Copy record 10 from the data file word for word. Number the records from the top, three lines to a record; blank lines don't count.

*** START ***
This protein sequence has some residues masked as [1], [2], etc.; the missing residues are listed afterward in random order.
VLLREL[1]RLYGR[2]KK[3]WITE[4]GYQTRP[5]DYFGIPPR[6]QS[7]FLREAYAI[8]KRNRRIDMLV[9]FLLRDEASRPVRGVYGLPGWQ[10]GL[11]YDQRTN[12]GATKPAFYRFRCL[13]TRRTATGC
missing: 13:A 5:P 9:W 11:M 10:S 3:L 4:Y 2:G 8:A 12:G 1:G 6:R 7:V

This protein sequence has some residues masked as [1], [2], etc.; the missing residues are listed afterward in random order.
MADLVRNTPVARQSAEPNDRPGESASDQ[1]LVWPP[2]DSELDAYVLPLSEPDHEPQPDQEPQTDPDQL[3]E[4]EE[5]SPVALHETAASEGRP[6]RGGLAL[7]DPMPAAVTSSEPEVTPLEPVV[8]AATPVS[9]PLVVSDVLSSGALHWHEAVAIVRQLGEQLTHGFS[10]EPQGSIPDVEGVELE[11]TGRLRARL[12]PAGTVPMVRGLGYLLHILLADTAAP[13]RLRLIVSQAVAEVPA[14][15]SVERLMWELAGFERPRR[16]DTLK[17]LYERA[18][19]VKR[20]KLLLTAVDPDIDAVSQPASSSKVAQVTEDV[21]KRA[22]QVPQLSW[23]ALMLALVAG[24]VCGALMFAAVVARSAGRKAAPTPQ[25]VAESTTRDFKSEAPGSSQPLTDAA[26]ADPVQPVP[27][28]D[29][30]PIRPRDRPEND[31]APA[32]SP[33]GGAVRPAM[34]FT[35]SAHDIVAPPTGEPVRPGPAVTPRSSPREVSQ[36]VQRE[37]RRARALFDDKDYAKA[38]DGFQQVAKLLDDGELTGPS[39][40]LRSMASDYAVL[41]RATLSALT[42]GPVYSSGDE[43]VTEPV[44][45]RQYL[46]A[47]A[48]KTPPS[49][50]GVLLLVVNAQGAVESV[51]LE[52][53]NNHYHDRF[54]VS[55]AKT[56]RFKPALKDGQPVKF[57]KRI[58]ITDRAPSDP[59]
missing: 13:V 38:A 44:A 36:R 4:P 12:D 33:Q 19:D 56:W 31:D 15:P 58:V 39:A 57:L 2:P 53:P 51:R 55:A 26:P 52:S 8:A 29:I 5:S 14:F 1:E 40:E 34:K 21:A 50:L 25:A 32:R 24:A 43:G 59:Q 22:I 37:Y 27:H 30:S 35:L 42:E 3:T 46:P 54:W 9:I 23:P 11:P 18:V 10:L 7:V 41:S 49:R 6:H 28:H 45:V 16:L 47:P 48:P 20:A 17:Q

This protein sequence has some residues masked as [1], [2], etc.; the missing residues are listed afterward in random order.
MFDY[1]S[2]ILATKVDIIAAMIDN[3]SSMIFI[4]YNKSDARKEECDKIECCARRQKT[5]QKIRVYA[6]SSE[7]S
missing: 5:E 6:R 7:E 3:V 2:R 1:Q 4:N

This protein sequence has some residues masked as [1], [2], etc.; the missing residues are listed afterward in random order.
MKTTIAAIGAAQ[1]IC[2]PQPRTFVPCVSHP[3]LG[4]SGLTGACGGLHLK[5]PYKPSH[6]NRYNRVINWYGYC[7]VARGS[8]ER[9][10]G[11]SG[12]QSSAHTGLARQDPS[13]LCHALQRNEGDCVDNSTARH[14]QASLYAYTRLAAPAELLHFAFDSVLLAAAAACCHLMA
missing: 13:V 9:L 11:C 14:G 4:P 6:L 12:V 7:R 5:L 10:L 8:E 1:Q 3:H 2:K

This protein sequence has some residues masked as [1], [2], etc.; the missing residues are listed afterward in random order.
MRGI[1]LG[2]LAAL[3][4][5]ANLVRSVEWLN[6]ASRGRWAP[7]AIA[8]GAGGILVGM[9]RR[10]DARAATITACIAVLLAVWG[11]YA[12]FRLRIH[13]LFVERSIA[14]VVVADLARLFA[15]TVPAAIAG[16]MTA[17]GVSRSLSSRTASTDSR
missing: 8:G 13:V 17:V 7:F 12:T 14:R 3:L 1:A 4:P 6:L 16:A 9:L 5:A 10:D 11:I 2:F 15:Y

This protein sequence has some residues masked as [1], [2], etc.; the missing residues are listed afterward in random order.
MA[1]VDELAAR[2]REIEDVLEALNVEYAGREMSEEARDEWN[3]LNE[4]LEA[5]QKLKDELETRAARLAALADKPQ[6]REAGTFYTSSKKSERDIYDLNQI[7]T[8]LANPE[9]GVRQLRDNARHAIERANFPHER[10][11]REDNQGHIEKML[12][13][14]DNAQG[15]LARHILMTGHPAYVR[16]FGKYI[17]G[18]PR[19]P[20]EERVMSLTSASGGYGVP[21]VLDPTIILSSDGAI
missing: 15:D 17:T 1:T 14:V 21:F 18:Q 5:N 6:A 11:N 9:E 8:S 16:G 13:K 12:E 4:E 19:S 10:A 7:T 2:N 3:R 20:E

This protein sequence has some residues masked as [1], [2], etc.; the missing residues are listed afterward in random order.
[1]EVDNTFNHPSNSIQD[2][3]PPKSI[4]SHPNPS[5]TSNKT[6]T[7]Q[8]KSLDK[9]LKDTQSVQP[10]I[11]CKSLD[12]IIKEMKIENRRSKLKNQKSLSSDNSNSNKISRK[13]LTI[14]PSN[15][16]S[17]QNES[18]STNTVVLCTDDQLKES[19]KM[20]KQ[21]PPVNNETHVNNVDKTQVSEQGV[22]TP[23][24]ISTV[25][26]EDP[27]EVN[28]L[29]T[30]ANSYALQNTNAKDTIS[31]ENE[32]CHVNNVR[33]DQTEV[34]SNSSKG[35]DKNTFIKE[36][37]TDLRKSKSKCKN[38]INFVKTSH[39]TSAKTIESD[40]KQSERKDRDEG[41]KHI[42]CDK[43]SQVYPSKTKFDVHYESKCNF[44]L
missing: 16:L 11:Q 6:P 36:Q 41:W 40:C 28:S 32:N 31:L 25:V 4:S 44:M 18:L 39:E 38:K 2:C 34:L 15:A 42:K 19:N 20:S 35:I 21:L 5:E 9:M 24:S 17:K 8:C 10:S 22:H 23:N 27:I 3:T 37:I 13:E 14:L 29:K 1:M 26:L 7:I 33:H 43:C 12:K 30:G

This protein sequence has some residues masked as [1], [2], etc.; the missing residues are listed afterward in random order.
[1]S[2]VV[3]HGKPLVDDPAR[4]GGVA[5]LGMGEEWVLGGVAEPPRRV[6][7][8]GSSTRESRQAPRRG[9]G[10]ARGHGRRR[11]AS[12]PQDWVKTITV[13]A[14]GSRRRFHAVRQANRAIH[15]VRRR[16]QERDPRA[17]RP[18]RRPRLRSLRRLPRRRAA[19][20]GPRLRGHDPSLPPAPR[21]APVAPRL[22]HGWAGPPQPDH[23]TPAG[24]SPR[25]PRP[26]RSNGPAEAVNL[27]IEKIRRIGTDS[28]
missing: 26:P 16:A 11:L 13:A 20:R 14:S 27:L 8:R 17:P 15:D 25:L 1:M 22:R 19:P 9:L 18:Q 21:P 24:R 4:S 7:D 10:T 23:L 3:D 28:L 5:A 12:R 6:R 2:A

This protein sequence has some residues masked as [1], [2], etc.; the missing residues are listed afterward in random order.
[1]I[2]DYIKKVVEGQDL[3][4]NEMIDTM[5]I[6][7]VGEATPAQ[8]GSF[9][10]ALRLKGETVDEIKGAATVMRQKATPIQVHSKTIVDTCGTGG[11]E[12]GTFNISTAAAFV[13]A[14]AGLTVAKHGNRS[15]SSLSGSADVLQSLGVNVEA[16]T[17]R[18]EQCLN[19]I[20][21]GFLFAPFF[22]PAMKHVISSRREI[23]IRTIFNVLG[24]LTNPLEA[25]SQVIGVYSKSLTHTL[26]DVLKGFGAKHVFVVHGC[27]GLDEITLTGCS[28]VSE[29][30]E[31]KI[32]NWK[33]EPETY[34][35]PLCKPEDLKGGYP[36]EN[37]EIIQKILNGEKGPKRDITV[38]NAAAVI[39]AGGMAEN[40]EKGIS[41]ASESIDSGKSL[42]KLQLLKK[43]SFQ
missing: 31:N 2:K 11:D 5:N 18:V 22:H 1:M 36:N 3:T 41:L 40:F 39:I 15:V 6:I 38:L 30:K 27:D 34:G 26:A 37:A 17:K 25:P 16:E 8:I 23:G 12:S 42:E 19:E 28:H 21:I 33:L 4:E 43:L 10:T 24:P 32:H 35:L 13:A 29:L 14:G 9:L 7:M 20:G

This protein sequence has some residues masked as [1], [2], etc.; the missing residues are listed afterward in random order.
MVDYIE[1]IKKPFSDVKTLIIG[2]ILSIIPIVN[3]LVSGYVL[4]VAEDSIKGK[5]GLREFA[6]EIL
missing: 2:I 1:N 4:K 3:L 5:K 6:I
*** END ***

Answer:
This protein sequence has some residues masked as [1], [2], etc.; the missing residues are listed afterward in random order.
MVDYIE[1]IKKPFSDVKTLIIG[2]ILSIIPIVN[3]LVSGYVL[4]VAEDSIKGK[5]GLREFA[6]EIL
missing: 2:I 1:N 4:K 3:L 5:K 6:I